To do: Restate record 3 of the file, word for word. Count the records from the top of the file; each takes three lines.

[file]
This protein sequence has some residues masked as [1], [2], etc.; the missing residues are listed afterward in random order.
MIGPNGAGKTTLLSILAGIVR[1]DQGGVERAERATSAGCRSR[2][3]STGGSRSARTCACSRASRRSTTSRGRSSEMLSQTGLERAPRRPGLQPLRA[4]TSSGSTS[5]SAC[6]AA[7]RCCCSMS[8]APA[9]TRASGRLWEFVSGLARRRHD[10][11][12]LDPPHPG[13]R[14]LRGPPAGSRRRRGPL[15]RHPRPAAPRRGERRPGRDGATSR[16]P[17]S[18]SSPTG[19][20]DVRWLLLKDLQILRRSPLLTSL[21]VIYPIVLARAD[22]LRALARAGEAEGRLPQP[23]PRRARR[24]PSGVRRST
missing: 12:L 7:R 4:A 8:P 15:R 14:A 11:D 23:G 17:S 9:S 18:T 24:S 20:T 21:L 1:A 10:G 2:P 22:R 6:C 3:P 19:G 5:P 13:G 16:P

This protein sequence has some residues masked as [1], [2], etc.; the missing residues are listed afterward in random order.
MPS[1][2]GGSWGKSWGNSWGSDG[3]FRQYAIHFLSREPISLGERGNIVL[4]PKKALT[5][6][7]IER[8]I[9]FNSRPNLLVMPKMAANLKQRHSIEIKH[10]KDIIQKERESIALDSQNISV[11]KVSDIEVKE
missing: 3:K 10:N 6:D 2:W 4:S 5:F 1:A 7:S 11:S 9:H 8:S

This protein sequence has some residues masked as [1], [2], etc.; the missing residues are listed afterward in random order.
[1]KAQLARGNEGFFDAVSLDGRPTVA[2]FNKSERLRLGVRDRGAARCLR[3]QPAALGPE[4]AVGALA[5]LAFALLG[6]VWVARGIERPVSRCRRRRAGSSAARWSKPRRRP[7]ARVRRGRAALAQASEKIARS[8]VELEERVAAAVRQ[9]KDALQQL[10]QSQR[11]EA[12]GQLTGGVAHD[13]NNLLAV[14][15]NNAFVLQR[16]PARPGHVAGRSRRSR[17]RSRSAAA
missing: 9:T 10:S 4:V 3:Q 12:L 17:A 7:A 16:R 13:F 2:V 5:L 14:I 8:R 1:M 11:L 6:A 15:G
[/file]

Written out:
This protein sequence has some residues masked as [1], [2], etc.; the missing residues are listed afterward in random order.
[1]KAQLARGNEGFFDAVSLDGRPTVA[2]FNKSERLRLGVRDRGAARCLR[3]QPAALGPE[4]AVGALA[5]LAFALLG[6]VWVARGIERPVSRCRRRRAGSSAARWSKPRRRP[7]ARVRRGRAALAQASEKIARS[8]VELEERVAAAVRQ[9]KDALQQL[10]QSQR[11]EA[12]GQLTGGVAHD[13]NNLLAV[14][15]NNAFVLQR[16]PARPGHVAGRSRRSR[17]RSRSAAA
missing: 9:T 10:S 4:V 3:Q 12:L 17:A 7:A 16:R 13:F 2:V 5:L 14:I 8:R 1:M 11:L 6:A 15:G